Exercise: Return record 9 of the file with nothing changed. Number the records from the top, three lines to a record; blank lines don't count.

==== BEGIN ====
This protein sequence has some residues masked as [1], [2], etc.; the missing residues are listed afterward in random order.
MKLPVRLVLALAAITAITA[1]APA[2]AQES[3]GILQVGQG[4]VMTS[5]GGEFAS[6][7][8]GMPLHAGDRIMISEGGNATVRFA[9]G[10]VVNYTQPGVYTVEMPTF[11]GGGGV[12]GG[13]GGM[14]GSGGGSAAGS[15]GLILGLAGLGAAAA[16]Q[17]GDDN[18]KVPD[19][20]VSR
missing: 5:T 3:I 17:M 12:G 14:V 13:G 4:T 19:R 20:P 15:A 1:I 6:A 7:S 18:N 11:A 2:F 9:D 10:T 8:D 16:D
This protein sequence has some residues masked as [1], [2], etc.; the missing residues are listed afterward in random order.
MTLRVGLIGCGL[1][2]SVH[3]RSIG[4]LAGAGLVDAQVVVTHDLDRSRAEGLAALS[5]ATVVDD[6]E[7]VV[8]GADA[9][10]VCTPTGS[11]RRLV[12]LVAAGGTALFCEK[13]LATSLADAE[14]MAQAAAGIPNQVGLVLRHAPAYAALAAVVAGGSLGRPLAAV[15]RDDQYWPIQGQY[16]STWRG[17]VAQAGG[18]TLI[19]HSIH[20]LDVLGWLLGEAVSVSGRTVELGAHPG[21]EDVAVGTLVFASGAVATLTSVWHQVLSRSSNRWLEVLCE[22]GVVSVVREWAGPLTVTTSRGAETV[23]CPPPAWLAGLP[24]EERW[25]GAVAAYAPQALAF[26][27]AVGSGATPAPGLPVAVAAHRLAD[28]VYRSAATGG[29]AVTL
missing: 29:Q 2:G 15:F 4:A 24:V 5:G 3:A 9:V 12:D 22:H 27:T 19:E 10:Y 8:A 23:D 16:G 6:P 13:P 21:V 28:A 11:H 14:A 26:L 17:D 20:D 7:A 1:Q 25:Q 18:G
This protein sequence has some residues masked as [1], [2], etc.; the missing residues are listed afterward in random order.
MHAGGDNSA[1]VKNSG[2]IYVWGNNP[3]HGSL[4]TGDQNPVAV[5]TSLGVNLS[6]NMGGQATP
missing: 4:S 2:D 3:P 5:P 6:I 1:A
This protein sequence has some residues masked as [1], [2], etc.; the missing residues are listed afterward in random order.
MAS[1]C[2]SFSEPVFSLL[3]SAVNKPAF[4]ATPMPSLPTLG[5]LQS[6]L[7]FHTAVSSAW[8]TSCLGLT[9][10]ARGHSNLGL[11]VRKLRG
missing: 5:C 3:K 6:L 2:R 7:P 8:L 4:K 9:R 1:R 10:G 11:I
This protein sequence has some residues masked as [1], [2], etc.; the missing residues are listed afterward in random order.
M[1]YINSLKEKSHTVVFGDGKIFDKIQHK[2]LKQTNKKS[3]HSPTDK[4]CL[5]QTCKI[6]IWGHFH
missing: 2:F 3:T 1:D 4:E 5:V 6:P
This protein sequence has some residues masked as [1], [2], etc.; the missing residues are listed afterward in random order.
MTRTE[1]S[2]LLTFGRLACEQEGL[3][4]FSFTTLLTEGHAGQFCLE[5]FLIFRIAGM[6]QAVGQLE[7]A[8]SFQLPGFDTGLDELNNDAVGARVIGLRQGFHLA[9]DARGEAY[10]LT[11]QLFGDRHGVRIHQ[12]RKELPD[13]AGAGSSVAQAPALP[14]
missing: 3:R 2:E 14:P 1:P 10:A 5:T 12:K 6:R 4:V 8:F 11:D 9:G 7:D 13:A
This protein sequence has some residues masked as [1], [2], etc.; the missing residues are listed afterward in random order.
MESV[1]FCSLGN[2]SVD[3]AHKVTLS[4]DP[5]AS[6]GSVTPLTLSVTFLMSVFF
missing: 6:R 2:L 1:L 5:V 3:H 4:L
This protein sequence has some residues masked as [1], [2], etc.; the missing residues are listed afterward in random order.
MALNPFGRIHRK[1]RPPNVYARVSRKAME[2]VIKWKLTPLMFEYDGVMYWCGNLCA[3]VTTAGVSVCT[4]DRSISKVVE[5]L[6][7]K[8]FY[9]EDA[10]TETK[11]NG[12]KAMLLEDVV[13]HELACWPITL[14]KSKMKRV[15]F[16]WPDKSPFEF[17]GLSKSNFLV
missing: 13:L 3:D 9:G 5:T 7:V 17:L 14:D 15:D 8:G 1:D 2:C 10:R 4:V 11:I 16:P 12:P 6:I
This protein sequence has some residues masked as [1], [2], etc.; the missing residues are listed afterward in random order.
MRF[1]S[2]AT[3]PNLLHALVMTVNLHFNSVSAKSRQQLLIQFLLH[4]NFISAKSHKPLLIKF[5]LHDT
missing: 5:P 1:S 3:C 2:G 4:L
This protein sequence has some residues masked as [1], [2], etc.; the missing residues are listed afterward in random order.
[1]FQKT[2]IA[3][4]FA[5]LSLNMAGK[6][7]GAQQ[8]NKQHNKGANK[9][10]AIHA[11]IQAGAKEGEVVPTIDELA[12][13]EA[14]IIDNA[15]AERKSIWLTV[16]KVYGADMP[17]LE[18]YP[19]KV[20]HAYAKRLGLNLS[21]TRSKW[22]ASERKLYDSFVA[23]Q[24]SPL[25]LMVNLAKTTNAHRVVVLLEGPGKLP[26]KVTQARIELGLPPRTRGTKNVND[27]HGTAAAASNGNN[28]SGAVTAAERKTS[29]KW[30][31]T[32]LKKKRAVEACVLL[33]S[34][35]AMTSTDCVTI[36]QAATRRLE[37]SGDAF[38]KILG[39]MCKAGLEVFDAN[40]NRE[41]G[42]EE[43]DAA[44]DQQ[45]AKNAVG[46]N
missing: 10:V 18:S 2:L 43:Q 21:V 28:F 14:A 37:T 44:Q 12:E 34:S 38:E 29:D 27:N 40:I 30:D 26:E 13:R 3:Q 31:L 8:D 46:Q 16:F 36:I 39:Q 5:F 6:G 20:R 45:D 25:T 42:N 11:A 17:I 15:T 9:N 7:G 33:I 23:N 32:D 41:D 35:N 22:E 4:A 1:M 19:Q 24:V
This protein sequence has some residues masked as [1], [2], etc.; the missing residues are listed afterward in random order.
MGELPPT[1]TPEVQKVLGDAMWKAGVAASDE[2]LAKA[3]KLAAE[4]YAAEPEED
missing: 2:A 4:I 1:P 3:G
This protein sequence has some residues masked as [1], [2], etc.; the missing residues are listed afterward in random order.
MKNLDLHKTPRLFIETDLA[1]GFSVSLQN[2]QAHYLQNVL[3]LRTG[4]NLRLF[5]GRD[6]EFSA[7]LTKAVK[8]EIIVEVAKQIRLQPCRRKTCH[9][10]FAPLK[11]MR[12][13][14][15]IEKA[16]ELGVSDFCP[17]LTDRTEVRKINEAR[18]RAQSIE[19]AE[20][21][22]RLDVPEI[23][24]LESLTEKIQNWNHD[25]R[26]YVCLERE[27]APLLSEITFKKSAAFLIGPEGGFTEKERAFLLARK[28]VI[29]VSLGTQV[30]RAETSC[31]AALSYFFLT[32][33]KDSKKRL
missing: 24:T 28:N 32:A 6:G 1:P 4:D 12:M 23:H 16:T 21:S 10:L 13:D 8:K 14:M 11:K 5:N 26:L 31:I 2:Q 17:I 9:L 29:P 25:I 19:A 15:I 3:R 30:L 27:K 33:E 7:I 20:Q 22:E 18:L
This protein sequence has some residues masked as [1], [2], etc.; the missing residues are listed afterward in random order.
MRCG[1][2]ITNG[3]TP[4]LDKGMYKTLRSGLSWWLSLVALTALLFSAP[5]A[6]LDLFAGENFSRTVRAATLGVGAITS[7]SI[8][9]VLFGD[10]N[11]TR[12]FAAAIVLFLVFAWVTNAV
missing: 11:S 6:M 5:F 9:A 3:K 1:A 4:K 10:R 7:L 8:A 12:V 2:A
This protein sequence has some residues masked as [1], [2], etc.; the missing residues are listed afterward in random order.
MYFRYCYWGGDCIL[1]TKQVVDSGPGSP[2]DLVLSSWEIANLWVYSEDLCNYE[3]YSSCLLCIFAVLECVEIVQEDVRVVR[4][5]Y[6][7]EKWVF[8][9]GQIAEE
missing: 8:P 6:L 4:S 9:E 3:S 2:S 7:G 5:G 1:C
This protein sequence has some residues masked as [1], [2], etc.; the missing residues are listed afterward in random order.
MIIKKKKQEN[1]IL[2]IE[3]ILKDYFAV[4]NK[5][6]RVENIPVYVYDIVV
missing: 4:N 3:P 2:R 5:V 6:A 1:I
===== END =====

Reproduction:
This protein sequence has some residues masked as [1], [2], etc.; the missing residues are listed afterward in random order.
MRF[1]S[2]AT[3]PNLLHALVMTVNLHFNSVSAKSRQQLLIQFLLH[4]NFISAKSHKPLLIKF[5]LHDT
missing: 5:P 1:S 3:C 2:G 4:L